West looks to counter China with BRI rival

BRI
The G7 Summit last week flagged off Partnership for Global Infrastructure and Investment, a $600 billion plan to counter China’s Belt and Road Initiative (BRI).

BRI: The G7 summit held last week in Germany has finally cleared the grouping’s $600 billion plan, called Partnership for Global Infrastructure and Investment (PGII). The project looks to rival the Belt and Road Initiative, a similar project launched by China. The G7, an alliance comprising Canada, France, Germany, Italy, Japan, the UK and the US, had announced the plan in 2021. The initiative will fund infrastructure projects in developing countries to check Chinese influence in the global economy.

While both projects have the similar objective of mobilising funds for developing key infrastructure, G7 says their initiative will be transparent and focused on building climate change-resilient infrastructure. It says that the project will help achieve the objectives of gender equality and health infrastructure development. Meanwhile, China responded positively to the G7 initiative. Chinese foreign ministry spokesman Zhao Lijian said that the country welcomes all initiatives to promote global infrastructure development, also adding that it believes the initiatives cannot replace each other.

What is Belt and Road Initiative (BRI)

Dubbed as the Silk Route of the 21st century, the multibillion-dollar Belt and Road Initiative was unveiled by President Xi Jinping in 2013. BRI is an ambitious plan to connect Asia, Africa and Europe with overland corridors and maritime routes. The BRI plan initially involved 71 countries which account for almost half of the world’s population and a quarter of the global GDP.

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As most of these corridors run through low- and middle-income countries, seeking help from Beijing, which can lend vast amounts of money to these cash-starved nations, is imperative. Chinese construction companies are majorly involved in the execution of these big-ticket infrastructure projects such as ports, highways and railway lines.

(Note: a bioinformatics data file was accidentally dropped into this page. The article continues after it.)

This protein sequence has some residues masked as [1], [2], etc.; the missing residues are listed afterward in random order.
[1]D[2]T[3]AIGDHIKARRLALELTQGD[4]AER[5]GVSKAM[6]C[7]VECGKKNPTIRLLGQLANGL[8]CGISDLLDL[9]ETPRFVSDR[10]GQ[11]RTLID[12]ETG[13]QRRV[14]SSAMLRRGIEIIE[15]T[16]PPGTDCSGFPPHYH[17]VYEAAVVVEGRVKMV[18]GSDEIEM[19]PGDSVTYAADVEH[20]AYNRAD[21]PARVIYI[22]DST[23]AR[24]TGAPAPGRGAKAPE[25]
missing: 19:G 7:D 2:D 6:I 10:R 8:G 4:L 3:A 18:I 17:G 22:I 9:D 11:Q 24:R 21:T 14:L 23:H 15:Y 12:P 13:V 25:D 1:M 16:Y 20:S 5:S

The BRI was launched with the objective of giving a tailwind to the slowing Chinese economy and is seen as a step towards Chinese dominance over the world economy. The cost of the Belt and Road Initiative is pegged at $1 trillion. According to one analysis, China has already invested more than $210 billion, most of it in Asian countries.

Why is G7 worried about BRI

It all sounds pretty on paper until one considers a report which painted an alarming picture of the debt owed by countries due to the BRI project. According to an AidData analysis, there are more than 13,000 aid- and debt-financed projects worth more than $843 billion across 165 countries over a period of 18 years till the end of 2017. Over $385 billion is owed to China. Of this, 42 countries have debt higher than 10% of their GDP. This includes low- and middle-income countries such as Laos, Papua New Guinea, the Maldives, Brunei, Cambodia and Myanmar.

The actual amount owed to China is substantially higher than what is estimated by global credit agencies and financial institutions. However, the true size of the debts remains unknown as China has now started to offer loans to private entities while it earlier used to lend directly to governments and had the loans publicly declared.